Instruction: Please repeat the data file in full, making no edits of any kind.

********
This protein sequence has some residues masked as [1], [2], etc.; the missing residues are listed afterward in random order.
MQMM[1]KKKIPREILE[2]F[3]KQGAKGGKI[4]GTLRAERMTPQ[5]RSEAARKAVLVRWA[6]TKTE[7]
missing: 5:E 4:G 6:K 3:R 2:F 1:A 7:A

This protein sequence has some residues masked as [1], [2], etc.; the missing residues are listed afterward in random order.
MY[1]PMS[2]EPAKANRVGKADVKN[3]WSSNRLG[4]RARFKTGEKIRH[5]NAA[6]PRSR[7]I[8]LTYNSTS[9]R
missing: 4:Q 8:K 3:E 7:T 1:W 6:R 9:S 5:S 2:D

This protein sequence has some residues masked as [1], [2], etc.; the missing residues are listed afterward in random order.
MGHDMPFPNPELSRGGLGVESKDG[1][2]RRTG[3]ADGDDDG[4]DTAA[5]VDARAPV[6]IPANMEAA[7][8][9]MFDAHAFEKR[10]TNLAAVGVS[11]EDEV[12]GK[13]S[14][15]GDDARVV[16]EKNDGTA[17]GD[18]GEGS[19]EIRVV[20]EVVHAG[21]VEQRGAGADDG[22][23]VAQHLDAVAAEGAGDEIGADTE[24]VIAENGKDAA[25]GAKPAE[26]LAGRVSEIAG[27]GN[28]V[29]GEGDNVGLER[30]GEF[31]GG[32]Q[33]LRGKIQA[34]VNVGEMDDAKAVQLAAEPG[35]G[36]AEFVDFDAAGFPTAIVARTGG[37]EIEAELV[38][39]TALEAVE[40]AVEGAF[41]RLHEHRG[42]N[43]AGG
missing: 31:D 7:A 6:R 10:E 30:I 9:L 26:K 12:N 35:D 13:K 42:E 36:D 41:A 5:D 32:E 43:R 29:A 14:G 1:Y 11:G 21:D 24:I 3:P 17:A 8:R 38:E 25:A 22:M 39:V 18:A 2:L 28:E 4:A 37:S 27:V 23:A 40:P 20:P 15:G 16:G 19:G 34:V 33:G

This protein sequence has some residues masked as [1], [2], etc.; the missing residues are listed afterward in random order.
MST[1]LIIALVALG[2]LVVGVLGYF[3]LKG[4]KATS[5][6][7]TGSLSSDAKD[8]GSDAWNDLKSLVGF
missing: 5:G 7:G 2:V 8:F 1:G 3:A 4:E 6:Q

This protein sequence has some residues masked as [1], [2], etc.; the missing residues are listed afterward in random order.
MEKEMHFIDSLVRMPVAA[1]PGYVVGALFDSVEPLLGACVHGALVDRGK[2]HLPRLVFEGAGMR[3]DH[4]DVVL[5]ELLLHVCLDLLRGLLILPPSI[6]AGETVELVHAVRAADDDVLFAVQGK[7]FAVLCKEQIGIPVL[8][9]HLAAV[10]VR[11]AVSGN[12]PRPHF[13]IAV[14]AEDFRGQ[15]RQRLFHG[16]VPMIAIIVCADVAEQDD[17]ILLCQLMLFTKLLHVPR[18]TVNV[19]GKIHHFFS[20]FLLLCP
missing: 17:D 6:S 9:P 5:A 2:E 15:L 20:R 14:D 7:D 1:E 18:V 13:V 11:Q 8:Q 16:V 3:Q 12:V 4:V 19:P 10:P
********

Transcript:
This protein sequence has some residues masked as [1], [2], etc.; the missing residues are listed afterward in random order.
MQMM[1]KKKIPREILE[2]F[3]KQGAKGGKI[4]GTLRAERMTPQ[5]RSEAARKAVLVRWA[6]TKTE[7]
missing: 5:E 4:G 6:K 3:R 2:F 1:A 7:A

This protein sequence has some residues masked as [1], [2], etc.; the missing residues are listed afterward in random order.
MY[1]PMS[2]EPAKANRVGKADVKN[3]WSSNRLG[4]RARFKTGEKIRH[5]NAA[6]PRSR[7]I[8]LTYNSTS[9]R
missing: 4:Q 8:K 3:E 7:T 1:W 6:R 9:S 5:S 2:D

This protein sequence has some residues masked as [1], [2], etc.; the missing residues are listed afterward in random order.
MGHDMPFPNPELSRGGLGVESKDG[1][2]RRTG[3]ADGDDDG[4]DTAA[5]VDARAPV[6]IPANMEAA[7][8][9]MFDAHAFEKR[10]TNLAAVGVS[11]EDEV[12]GK[13]S[14][15]GDDARVV[16]EKNDGTA[17]GD[18]GEGS[19]EIRVV[20]EVVHAG[21]VEQRGAGADDG[22][23]VAQHLDAVAAEGAGDEIGADTE[24]VIAENGKDAA[25]GAKPAE[26]LAGRVSEIAG[27]GN[28]V[29]GEGDNVGLER[30]GEF[31]GG[32]Q[33]LRGKIQA[34]VNVGEMDDAKAVQLAAEPG[35]G[36]AEFVDFDAAGFPTAIVARTGG[37]EIEAELV[38][39]TALEAVE[40]AVEGAF[41]RLHEHRG[42]N[43]AGG
missing: 31:D 7:A 6:R 10:E 30:I 9:L 26:K 12:N 35:D 13:K 42:E 36:D 41:A 5:D 32:E 43:R 29:A 14:G 1:Y 11:G 21:D 24:I 3:P 17:A 8:R 38:E 25:A 22:M 39:V 18:A 2:L 28:E 4:A 37:S 27:V 23:A 40:P 20:P 15:G 16:G 19:G 34:V 33:G

This protein sequence has some residues masked as [1], [2], etc.; the missing residues are listed afterward in random order.
MST[1]LIIALVALG[2]LVVGVLGYF[3]LKG[4]KATS[5][6][7]TGSLSSDAKD[8]GSDAWNDLKSLVGF
missing: 5:G 7:G 2:V 8:F 1:G 3:A 4:E 6:Q

This protein sequence has some residues masked as [1], [2], etc.; the missing residues are listed afterward in random order.
MEKEMHFIDSLVRMPVAA[1]PGYVVGALFDSVEPLLGACVHGALVDRGK[2]HLPRLVFEGAGMR[3]DH[4]DVVL[5]ELLLHVCLDLLRGLLILPPSI[6]AGETVELVHAVRAADDDVLFAVQGK[7]FAVLCKEQIGIPVL[8][9]HLAAV[10]VR[11]AVSGN[12]PRPHF[13]IAV[14]AEDFRGQ[15]RQRLFHG[16]VPMIAIIVCADVAEQDD[17]ILLCQLMLFTKLLHVPR[18]TVNV[19]GKIHHFFS[20]FLLLCP
missing: 17:D 6:S 9:P 5:A 2:E 15:L 20:R 14:D 7:D 1:E 18:V 13:V 11:Q 8:Q 16:V 3:Q 12:V 4:V 19:P 10:P